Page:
Barbiturates as well as propofol reduce infarct size and improve neurological outcome following focal or incomplete global cerebral ischaemia as long as physiological variables are controlled during the experiments. Similar to volatile anaesthetics, this neuroprotective effect seems to be sustained in models of mild neuronal damage, while the neuroprotective effect after severe neuronal injury is not preserved after 1 week. While experimental data support the preventative neuropro-tective effects of hypnotic agents, the clinical evidence is less convincing. In patients undergoing cardiac surgery with normothermic cardiopulmonary bypass, the infusion of thiopental (total dose during extracorporeal circulation: 39.5±8.4 mg kg-1 IV) was able to minimize post-operative neuropsychological deficits. In contrast, barbiturates infused to comatose patients within the first hour following cardiopulmonary resuscitation were ineffective in reducing mortality as well as neurological deficits in survivors compared with standard ICU treatment. Tese data are consistent with the view that the infusion of hypnotics prior to focal but not global ischae-mic insults may increase the ischaemic tolerance of neurons. Barbiturates may be also beneficial in patients with severe head injury and refractory intracranial hypertension. Tis conclusion is related to a series of clinical studies where infusion of barbiturates was effective in reducing ICP and probably the mortality rate following brain trauma as long as systemic haemodynamic stability was maintained. More recently, propofol was suggested as an alternative to barbiturates for sedation of patients with head injury due to a favourable context-sensitive half-time. Similar to barbiturates, propofol turned out to be effective in treating elevated ICP following head injury, and compared with an opioid-based sedative regimen, propofol was more effective in controlling ICP, although with a similar neurological outcome.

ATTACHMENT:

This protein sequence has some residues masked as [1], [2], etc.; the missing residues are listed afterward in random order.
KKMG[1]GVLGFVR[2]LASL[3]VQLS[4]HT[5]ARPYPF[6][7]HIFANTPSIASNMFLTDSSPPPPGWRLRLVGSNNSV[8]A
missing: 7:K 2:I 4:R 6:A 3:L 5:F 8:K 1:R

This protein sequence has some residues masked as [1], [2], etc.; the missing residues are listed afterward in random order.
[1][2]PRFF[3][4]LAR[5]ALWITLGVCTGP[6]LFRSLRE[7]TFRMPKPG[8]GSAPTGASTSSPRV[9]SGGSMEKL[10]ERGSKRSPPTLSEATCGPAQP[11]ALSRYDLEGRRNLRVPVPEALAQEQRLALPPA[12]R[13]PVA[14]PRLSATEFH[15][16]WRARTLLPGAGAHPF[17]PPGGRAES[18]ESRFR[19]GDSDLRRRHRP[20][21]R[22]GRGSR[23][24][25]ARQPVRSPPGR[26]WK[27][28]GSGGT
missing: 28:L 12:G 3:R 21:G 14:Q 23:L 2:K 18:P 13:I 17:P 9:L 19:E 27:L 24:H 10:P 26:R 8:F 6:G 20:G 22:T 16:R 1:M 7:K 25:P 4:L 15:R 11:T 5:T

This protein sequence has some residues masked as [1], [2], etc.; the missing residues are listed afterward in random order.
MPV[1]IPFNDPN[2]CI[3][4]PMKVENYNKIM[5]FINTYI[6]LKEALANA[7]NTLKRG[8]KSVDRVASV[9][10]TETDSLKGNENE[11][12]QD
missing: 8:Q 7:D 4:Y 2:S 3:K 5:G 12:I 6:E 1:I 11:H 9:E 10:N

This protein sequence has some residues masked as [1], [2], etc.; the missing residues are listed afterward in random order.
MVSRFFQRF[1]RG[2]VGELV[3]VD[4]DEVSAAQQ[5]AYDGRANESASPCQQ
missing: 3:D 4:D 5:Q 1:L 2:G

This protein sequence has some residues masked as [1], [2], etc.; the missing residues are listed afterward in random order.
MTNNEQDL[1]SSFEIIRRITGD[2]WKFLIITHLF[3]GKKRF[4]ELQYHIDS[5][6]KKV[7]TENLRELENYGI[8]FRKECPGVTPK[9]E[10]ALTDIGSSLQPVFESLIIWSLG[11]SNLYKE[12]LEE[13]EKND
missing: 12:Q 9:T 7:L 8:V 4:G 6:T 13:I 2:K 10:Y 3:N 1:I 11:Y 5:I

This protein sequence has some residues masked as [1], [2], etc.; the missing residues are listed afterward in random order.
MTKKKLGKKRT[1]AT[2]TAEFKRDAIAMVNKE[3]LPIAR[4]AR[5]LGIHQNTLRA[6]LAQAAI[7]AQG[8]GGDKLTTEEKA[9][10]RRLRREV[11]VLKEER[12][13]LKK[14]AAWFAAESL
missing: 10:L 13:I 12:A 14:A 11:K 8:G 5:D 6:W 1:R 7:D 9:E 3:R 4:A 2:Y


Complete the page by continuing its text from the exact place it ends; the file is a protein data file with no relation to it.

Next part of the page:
Glucocorticoids ameliorate oedema associated with brain tumours and improve outcome in patients with bacterial meningitis. Besides these proven clinical indications, further neuroprotective effects of glucocorticoids have been investigated. After neuronal injury, the proposed neuroprotective mechanisms of glucocorticoids include an increased order of lipid bilayers, a decrease in intracellular Ca2+ concentration, free radical scavenging and prevention of free fatty acid accumulation by inhibition of lipid peroxi-dation. However, in patients with acute stroke, after traumatic head injury or following cardiac arrest, glucocorticoids (e.g. dexamethasone or methylpred-nisolone) did not reduce neuronal damage and even resulted in a deteriorated outcome. In contrast, following spinal cord injury, infusion of methylprednisolone (30 mg kg-1 bolus, 5.4 mg kg-1 over 24 h within 3 h of injury; or 30 mg kg-1 bolus, 5.4 mg kg-1 over 48 h within 3-8 h from injury) may slightly reduce motor deficit and improve function of sensory tracts.